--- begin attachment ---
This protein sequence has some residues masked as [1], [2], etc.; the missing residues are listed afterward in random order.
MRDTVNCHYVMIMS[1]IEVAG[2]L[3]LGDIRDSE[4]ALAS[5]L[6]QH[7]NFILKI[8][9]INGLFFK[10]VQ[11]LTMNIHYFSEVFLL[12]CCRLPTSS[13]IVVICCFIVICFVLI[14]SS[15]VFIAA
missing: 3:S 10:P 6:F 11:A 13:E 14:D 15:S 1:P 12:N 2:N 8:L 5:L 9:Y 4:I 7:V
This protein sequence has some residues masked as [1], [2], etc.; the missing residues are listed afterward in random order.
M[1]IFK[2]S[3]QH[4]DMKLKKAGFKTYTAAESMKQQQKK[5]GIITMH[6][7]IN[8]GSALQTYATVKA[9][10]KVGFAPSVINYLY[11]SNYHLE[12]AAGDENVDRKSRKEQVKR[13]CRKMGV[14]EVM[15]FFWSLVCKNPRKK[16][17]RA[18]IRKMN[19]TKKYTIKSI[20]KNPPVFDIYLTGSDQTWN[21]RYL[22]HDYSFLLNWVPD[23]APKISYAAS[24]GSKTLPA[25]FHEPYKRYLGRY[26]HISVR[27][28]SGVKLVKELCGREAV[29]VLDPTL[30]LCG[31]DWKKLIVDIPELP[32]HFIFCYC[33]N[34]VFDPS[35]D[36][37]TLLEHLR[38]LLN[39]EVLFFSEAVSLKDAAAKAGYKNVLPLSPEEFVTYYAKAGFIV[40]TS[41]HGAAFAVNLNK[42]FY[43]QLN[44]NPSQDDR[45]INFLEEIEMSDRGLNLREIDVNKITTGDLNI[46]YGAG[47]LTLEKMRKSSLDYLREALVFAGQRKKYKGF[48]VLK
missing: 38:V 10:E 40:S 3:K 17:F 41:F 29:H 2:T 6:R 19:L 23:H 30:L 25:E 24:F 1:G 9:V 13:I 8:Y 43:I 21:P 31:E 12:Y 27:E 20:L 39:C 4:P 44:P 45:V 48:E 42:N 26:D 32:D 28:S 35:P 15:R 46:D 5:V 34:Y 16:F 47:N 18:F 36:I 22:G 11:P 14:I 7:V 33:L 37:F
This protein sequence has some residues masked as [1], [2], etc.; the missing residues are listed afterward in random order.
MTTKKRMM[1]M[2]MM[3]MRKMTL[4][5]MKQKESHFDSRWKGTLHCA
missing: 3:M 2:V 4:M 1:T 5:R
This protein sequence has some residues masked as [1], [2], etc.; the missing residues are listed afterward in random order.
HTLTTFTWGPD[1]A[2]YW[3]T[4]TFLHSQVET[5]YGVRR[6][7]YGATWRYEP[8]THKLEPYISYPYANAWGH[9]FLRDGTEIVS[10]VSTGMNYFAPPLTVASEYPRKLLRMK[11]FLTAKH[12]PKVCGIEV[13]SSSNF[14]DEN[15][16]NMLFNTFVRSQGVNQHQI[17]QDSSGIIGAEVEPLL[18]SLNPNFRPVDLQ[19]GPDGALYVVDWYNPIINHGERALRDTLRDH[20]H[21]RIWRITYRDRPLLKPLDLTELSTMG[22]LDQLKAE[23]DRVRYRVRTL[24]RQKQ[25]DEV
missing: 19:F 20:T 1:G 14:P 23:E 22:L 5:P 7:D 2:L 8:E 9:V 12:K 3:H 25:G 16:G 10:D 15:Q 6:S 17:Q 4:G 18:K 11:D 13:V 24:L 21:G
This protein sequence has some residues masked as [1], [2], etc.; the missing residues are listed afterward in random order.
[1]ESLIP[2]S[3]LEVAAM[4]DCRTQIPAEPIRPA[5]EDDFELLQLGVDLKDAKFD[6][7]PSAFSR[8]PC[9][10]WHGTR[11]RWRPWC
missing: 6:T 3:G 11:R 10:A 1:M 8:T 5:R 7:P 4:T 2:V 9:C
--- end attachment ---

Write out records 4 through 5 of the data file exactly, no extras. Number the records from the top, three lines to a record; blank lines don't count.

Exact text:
This protein sequence has some residues masked as [1], [2], etc.; the missing residues are listed afterward in random order.
HTLTTFTWGPD[1]A[2]YW[3]T[4]TFLHSQVET[5]YGVRR[6][7]YGATWRYEP[8]THKLEPYISYPYANAWGH[9]FLRDGTEIVS[10]VSTGMNYFAPPLTVASEYPRKLLRMK[11]FLTAKH[12]PKVCGIEV[13]SSSNF[14]DEN[15][16]NMLFNTFVRSQGVNQHQI[17]QDSSGIIGAEVEPLL[18]SLNPNFRPVDLQ[19]GPDGALYVVDWYNPIINHGERALRDTLRDH[20]H[21]RIWRITYRDRPLLKPLDLTELSTMG[22]LDQLKAE[23]DRVRYRVRTL[24]RQKQ[25]DEV
missing: 19:F 20:T 1:G 14:P 23:E 22:L 5:P 7:D 2:L 8:E 9:V 12:K 3:H 25:G 16:G 10:D 15:Q 6:S 17:Q 4:G 18:K 11:D 13:V 24:L 21:G
This protein sequence has some residues masked as [1], [2], etc.; the missing residues are listed afterward in random order.
[1]ESLIP[2]S[3]LEVAAM[4]DCRTQIPAEPIRPA[5]EDDFELLQLGVDLKDAKFD[6][7]PSAFSR[8]PC[9][10]WHGTR[11]RWRPWC
missing: 6:T 3:G 11:R 10:A 1:M 8:T 5:R 7:P 4:T 2:V 9:C